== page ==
Germany is the latest country to take a stance against burkas. The country's chancellor, Angela Merkel, called for a ban on the full-coverage, face-obscuring veil during a speech as part of campaign for another term in her role as chancellor. "The full face veil should be banned, wherever legally possible," Merkel said during her speech, eliciting ample applause, per The Telegraph. The possibility of imposing a ban on the modest Muslim garment cropped up in August, when Thomas de Maizière, Germany’s interior minister, proposed a partial ban on the controversial garment. The politician suggested a burka ban be instated in select public places, such as schools and public offices. As for de Maizière's rationale for prohibiting (or at least limiting) the full-coverage veils, it's because the garment "doesn’t fit with our country and does not correspond to our understanding of the role of women," he said, per The New York Times. Concurrently, Merkel spoke out against the ultra-modest veils, telling local newspapers that "a fully veiled woman scarcely has a chance at full integration" in German culture. Beyond Germany, a region of Switzerland deemed it illegal for women to don face coverings, with fines as steep as $10,000. In 2010, France enacted a law prohibiting any face-concealing coverings, following a 2004 law forbidding students in state-run schools from donning any religiously symbolic garb. Belgium also banned full-face veils in 2011, a year after France did so.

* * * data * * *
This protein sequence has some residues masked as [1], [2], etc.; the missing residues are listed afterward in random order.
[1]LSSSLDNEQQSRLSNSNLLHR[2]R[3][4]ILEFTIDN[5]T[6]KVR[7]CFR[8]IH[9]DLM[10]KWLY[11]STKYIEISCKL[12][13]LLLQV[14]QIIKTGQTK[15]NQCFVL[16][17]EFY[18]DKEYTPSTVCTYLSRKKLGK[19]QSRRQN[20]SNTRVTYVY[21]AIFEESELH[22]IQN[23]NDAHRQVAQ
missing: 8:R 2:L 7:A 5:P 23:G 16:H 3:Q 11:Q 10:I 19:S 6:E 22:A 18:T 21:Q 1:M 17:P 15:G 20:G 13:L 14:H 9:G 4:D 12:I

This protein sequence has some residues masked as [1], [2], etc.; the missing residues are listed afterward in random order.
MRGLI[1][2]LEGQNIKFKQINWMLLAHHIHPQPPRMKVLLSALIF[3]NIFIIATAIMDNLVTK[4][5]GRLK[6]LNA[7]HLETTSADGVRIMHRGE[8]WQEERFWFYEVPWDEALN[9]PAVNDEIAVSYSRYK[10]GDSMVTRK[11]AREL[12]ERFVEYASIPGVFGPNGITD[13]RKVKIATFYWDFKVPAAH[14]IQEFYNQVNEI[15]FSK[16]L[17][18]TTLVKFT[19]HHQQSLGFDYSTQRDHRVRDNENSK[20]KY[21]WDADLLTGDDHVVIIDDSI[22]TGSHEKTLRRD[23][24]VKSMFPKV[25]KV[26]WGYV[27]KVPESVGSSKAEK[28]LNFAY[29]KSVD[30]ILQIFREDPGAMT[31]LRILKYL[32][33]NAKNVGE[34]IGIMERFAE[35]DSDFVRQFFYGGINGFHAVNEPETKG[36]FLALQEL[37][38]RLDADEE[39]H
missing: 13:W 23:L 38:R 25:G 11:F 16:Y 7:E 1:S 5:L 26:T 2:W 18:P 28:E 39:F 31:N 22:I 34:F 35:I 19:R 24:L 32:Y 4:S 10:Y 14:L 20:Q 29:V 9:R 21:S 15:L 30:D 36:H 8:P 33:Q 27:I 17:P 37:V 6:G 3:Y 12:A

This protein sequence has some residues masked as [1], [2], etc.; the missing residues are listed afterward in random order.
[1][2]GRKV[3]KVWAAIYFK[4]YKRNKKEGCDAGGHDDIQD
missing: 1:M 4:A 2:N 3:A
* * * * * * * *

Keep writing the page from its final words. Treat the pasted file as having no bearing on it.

More recently, in mid-August, the summertime-specific modest head covering — the burkini — was banned in Cannes, in addition to 30 other coastal French Riviera towns. The ban was then overturned by French courts within a matter of weeks; ironically, sales of burkinis reportedly spiked during the period that the ban was in place. The burka and burkini often get criticized for oppressing women. Yet banning full-coverage garments that are religiously symbolic (and often mandated) is also considered by some to be institutionalized Islamophobia. Stay tuned as to whether Germany will, in fact, go forward with legislation to outlaw the burka, and what that means for its citizens and visitors.